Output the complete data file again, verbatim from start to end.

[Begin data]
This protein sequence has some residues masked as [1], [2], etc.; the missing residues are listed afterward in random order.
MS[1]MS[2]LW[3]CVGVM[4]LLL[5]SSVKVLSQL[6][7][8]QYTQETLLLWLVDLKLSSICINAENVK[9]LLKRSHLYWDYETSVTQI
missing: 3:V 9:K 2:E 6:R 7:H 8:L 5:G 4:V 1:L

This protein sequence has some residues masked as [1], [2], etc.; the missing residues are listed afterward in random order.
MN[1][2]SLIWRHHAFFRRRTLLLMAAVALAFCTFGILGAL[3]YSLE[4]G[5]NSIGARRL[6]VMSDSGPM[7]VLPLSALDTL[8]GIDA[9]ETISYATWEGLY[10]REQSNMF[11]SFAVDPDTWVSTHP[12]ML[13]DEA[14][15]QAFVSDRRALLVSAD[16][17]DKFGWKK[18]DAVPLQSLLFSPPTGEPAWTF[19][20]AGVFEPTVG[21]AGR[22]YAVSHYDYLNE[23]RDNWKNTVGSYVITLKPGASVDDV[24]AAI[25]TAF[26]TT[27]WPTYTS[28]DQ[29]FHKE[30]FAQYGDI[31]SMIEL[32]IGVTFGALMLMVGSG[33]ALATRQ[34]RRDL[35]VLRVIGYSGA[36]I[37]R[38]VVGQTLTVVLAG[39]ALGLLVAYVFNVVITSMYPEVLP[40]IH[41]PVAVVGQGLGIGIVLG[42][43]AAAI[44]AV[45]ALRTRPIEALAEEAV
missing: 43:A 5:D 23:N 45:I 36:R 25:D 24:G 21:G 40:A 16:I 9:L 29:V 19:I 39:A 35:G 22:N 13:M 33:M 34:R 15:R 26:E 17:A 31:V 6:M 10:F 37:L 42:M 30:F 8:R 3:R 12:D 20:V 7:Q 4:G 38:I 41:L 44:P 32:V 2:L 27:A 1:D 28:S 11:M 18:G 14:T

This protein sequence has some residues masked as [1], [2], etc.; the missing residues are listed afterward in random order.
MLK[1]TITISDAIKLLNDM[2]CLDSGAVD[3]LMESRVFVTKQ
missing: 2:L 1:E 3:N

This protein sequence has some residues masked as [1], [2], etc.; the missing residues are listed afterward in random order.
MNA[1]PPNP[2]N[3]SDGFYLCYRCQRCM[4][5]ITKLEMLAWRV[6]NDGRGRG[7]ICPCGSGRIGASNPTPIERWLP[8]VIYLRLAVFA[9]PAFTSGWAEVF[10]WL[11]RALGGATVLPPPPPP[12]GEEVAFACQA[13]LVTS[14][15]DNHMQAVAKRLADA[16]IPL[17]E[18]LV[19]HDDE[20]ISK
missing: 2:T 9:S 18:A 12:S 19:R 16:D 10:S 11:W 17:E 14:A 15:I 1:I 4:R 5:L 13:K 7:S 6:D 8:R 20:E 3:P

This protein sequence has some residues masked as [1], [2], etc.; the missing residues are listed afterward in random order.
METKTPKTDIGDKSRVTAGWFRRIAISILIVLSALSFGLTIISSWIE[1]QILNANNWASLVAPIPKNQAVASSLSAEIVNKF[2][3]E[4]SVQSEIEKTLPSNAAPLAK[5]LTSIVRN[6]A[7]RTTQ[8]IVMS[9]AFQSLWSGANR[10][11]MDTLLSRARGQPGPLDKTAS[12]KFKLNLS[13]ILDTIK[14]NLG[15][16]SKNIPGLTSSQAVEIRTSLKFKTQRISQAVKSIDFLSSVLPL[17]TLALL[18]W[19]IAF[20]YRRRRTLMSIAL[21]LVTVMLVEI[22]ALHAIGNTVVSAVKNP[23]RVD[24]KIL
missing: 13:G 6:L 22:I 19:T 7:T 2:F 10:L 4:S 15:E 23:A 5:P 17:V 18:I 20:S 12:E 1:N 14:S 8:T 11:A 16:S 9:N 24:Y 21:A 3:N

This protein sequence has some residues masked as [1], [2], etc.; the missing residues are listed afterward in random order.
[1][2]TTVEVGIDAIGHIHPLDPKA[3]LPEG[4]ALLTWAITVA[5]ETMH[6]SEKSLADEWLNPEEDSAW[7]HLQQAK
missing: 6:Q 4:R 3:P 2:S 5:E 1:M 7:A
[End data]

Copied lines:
This protein sequence has some residues masked as [1], [2], etc.; the missing residues are listed afterward in random order.
MS[1]MS[2]LW[3]CVGVM[4]LLL[5]SSVKVLSQL[6][7][8]QYTQETLLLWLVDLKLSSICINAENVK[9]LLKRSHLYWDYETSVTQI
missing: 3:V 9:K 2:E 6:R 7:H 8:L 5:G 4:V 1:L

This protein sequence has some residues masked as [1], [2], etc.; the missing residues are listed afterward in random order.
MN[1][2]SLIWRHHAFFRRRTLLLMAAVALAFCTFGILGAL[3]YSLE[4]G[5]NSIGARRL[6]VMSDSGPM[7]VLPLSALDTL[8]GIDA[9]ETISYATWEGLY[10]REQSNMF[11]SFAVDPDTWVSTHP[12]ML[13]DEA[14][15]QAFVSDRRALLVSAD[16][17]DKFGWKK[18]DAVPLQSLLFSPPTGEPAWTF[19][20]AGVFEPTVG[21]AGR[22]YAVSHYDYLNE[23]RDNWKNTVGSYVITLKPGASVDDV[24]AAI[25]TAF[26]TT[27]WPTYTS[28]DQ[29]FHKE[30]FAQYGDI[31]SMIEL[32]IGVTFGALMLMVGSG[33]ALATRQ[34]RRDL[35]VLRVIGYSGA[36]I[37]R[38]VVGQTLTVVLAG[39]ALGLLVAYVFNVVITSMYPEVLP[40]IH[41]PVAVVGQGLGIGIVLG[42][43]AAAI[44]AV[45]ALRTRPIEALAEEAV
missing: 43:A 5:D 23:N 45:I 36:R 25:D 24:G 21:G 40:A 16:I 9:L 29:V 19:I 39:A 35:G 22:N 13:M 33:M 34:R 15:R 26:E 17:A 31:V 6:M 10:F 37:L 42:M 30:F 8:R 3:R 12:D 20:V 7:Q 4:G 38:I 41:L 44:P 32:V 2:L 27:A 1:D 28:S 11:M 18:G 14:T

This protein sequence has some residues masked as [1], [2], etc.; the missing residues are listed afterward in random order.
MLK[1]TITISDAIKLLNDM[2]CLDSGAVD[3]LMESRVFVTKQ
missing: 2:L 1:E 3:N

This protein sequence has some residues masked as [1], [2], etc.; the missing residues are listed afterward in random order.
MNA[1]PPNP[2]N[3]SDGFYLCYRCQRCM[4][5]ITKLEMLAWRV[6]NDGRGRG[7]ICPCGSGRIGASNPTPIERWLP[8]VIYLRLAVFA[9]PAFTSGWAEVF[10]WL[11]RALGGATVLPPPPPP[12]GEEVAFACQA[13]LVTS[14][15]DNHMQAVAKRLADA[16]IPL[17]E[18]LV[19]HDDE[20]ISK
missing: 2:T 9:S 18:A 12:S 19:R 16:D 10:S 11:W 17:E 14:A 15:I 1:I 4:R 5:L 13:K 7:S 6:D 8:R 20:E 3:P

This protein sequence has some residues masked as [1], [2], etc.; the missing residues are listed afterward in random order.
METKTPKTDIGDKSRVTAGWFRRIAISILIVLSALSFGLTIISSWIE[1]QILNANNWASLVAPIPKNQAVASSLSAEIVNKF[2][3]E[4]SVQSEIEKTLPSNAAPLAK[5]LTSIVRN[6]A[7]RTTQ[8]IVMS[9]AFQSLWSGANR[10][11]MDTLLSRARGQPGPLDKTAS[12]KFKLNLS[13]ILDTIK[14]NLG[15][16]SKNIPGLTSSQAVEIRTSLKFKTQRISQAVKSIDFLSSVLPL[17]TLALL[18]W[19]IAF[20]YRRRRTLMSIAL[21]LVTVMLVEI[22]ALHAIGNTVVSAVKNP[23]RVD[24]KIL
missing: 13:G 6:L 22:I 19:T 7:T 2:F 10:L 4:S 15:E 23:A 5:P 17:V 18:I 20:S 12:E 1:N 14:S 8:T 11:A 16:S 9:N 24:Y 21:A 3:N

This protein sequence has some residues masked as [1], [2], etc.; the missing residues are listed afterward in random order.
[1][2]TTVEVGIDAIGHIHPLDPKA[3]LPEG[4]ALLTWAITVA[5]ETMH[6]SEKSLADEWLNPEEDSAW[7]HLQQAK
missing: 6:Q 4:R 3:P 2:S 5:E 1:M 7:A